Capture card driver requirements
If you are going to use a third-party capture card in your probe, the capture card must meet certain requirements so that Observer can report statistics and errors. The network card used to monitor or capture network traffic must have all of the mandatory and optional NDIS functions. The VIAVI capture card has all of the necessary features.
Most NIC vendors provide solid, functional NDIS drivers for all cards available within the Ethernet, Token Ring, and FDDI marketplace.
Accessing a standard network with a “normal” network device is somewhat different from what a protocol analyzer requires. While both share a number of driver functions, a protocol analyzer requires a set of features and functions that the average network device will never need. Examples of these optional functions are promiscuous mode, error tracking, and network speed reporting. (Examples of mandatory functions would include functions to determine the maximum packet size, functions to verify the number of sent packets, and functions to specify or determine a packets’ protocol.)
Microsoft made a number of the less used (by “normal” network users) functions “optional”, as opposed to “mandatory” regarding driver requirements. The result has been that most vendors support all (or most) mandatory functions with the first release of the driver. As time passes, and the initial chaos of the first release of the card and driver passes, most manufacturers add some or all of the optional functions, as well as fix or complete all of the mandatory functions.
As part of the optional section of defined NDIS functions, Microsoft specified a number of counters that can be kept for Ethernet frame errors. These counters include CRC errors, Alignment errors, Packets Too Big (Jabbers), and Packets Too Small (Runts). Collisions are counted, but there are limitations of NDIS collision statistics. Four important points should be considered:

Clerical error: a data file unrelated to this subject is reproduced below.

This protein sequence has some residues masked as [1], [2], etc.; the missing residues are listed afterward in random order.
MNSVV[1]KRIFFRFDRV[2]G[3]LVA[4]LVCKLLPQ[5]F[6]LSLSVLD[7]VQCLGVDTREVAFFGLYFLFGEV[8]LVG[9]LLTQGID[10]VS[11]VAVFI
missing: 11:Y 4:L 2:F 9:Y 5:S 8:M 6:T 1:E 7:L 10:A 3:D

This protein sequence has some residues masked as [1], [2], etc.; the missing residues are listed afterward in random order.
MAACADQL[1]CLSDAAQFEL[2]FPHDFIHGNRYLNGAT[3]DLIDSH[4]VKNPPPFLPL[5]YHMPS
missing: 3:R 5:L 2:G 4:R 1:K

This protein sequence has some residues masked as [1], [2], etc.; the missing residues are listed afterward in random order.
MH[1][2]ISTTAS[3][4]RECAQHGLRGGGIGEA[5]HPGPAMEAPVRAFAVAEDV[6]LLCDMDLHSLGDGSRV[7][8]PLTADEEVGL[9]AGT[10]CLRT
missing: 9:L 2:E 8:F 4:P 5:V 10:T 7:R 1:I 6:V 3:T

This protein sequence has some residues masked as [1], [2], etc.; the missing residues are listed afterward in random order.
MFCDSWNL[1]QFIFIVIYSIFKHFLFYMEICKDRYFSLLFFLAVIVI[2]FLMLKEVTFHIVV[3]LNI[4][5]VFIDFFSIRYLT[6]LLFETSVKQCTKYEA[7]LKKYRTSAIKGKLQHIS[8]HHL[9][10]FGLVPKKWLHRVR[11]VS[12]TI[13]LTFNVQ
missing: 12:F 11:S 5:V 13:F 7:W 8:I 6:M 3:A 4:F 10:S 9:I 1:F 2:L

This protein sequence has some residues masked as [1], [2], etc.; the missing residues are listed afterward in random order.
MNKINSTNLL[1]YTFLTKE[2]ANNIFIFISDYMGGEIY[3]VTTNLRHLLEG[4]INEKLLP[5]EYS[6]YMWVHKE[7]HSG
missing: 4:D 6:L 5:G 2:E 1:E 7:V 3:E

These optional counts only provide a numerical value to the total number of errors on the segment (i.e. the number of CRC errors found), they do not specify where (which station) the error originated from.
After the error packet is identified and the proper error counter is incremented, the packet is discarded, and not sent to Windows (this is the reason it is impossible to determine the source of an Ethernet error packet with standard NDIS drivers).
A number of vendor’s NDIS drivers return a positive acknowledgment when the NDIS error function is queried for existence, but the error statistic is not actually kept.
A few vendors (3COM, for example) do not keep any error statistics whatsoever.
If a NIC driver both reports that the optional Ethernet error statistics are being kept, and actually keeps data on these errors, Observer reports these statistics in the Network Vital Sign Display.